The top five engineering marvels of the Geneva Motor Show

2y ago


As a qualified Mechanical Engineer, I'm a bit of a nerd when it comes to the trinkets and hidden gems within car design, especially those that are pushing the boat out in terms of performance, durability or even revolutionising the fundamentals of driving.

The Geneva Motor Show always has some serious kit floating around throughout the week. And from my perspective, there have been some leaps forward in performance car engineering in many of the cars on show.

Let's take a look at this year's technical highlights:

Zenvo TSR-S Rear Centripetal Wing

As if a twin-supercharged V8 engine doesn't get my engineeringy senses tingling enough, Zenvo has taken its TSR track car, made it street legal and added a trick active rear wing that puts the likes of McLaren and Ferrari to shame.

The TSR-S has a wing that oscillates about the longitudinal axis of the car (side-to-side), countersteering itself when the car is turned into a corner. This is to maximise the lateral grip of the car through downforce, allowing it to carry more speed into and out of corners. It also has a 'normal' axis of rotation so that it can act as a standard spoiler and air brake like most supercars, but the main technical feat is the side tilting that allows the car to improve inner tyre grip and cornering stability.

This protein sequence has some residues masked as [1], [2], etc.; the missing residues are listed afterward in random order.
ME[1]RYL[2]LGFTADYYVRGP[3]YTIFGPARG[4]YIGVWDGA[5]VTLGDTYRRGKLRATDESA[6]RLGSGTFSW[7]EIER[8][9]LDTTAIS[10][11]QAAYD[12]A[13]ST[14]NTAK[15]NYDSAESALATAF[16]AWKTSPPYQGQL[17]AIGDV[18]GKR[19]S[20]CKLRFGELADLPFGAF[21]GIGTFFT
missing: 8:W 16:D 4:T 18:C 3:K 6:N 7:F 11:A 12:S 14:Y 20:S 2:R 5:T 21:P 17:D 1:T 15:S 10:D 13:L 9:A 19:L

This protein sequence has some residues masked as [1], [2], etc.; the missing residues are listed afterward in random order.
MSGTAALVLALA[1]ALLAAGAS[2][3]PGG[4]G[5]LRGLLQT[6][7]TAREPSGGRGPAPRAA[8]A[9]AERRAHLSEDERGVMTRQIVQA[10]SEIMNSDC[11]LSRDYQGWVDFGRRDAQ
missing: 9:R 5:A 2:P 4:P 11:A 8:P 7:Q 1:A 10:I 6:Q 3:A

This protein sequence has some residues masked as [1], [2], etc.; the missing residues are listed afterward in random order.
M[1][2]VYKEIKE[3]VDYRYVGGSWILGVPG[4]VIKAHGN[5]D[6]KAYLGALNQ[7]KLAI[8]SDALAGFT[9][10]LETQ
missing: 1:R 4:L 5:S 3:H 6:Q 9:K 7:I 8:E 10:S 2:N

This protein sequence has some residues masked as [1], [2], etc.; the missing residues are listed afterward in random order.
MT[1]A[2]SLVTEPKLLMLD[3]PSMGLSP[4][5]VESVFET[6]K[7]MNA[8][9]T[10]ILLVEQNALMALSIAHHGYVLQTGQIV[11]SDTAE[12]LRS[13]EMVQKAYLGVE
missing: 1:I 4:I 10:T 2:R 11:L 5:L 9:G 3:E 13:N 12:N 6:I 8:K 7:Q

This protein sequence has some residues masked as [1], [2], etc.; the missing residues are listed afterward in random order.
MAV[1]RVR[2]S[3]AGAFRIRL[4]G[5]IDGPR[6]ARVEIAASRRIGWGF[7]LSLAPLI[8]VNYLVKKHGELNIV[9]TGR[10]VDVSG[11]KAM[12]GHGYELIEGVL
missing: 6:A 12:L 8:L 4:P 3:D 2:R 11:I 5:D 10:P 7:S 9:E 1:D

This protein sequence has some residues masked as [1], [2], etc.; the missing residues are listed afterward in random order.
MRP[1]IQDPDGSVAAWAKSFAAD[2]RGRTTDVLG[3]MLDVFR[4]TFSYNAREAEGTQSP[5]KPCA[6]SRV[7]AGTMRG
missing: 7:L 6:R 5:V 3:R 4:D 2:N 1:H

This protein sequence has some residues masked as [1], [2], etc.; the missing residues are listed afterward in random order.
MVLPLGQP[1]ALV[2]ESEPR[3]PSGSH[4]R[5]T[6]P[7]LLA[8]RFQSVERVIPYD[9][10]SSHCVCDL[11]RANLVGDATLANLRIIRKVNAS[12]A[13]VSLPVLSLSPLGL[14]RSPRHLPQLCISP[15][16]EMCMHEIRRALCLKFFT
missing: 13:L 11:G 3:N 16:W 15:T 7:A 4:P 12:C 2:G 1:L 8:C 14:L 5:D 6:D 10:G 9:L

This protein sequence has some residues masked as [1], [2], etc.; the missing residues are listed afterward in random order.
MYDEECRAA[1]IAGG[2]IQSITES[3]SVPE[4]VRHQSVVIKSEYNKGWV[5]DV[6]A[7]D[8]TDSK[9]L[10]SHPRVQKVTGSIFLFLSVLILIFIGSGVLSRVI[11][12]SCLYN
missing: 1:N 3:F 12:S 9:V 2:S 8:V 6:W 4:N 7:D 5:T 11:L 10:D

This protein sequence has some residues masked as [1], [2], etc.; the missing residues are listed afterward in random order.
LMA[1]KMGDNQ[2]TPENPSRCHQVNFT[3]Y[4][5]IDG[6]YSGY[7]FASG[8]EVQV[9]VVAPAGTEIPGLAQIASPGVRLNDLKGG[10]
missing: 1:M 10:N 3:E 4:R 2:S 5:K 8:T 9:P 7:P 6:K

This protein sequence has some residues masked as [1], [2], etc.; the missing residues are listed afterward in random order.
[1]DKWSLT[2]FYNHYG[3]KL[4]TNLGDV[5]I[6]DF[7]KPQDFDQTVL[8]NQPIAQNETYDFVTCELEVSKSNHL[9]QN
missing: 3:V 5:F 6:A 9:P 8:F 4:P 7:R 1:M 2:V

Troels Vollertsen, Chief Technical Officer and Founder of the company, explains: “The Centripetal Wing is an exceptional development that allows for increased grip and higher cornering speed. Whereas most supercars only achieve optimum downforce in cornering at a certain speed, the multi-rotational function of the wing distributes downforce in an innovative way to deliver the optimum amount of cornering grip at any speed. Whilst lifting to boost downforce, the wing also tilts while cornering – for example, lifting the left side of the wing when cornering left and vice versa, to propel the car to the inside of the corner, ensuring exceptional stability and grip.”

The result is a car that creates three times as much downforce as the Zenvo TS1 GT thanks to thorough analysis of the entire aerodynamic package of the car.

The TSR-S may be dismissed at Geneva due to the bigger names on show but in terms of engineering, the guys and girls from the small Denmark firm have created what should be a seriously capable piece of kit.

The fact that the Rimac C_Two doesn't overheat

Take a look at the Nurburgring lap record list and you'll see that sitting at the top is an all-electric supercar called the NextEV NIO EP9. After a bit of research, you quickly realise that the record was a huge ordeal that was scuppered many times over due to the car constantly overheating from flat-out driving. And yet Rimac has revealed its new hypercar that can smash two laps of the Nordschleife with 'no negligible drop in performance'.

That is one hell of an accomplishment for a car that creates 1914hp and 1696lb ft of electric torque, and therefore a whole tonne of excess heat.

Rimac has managed to engineer 'animated' cooling ducts and channels to ensure that the battery packs and electric motors are kept cool throughout sustained periods of hard driving.

The tactile side of the car's cooling is orchestrated through a liquid cooling system - probably more akin to water-cooling systems for computers than a car radiator!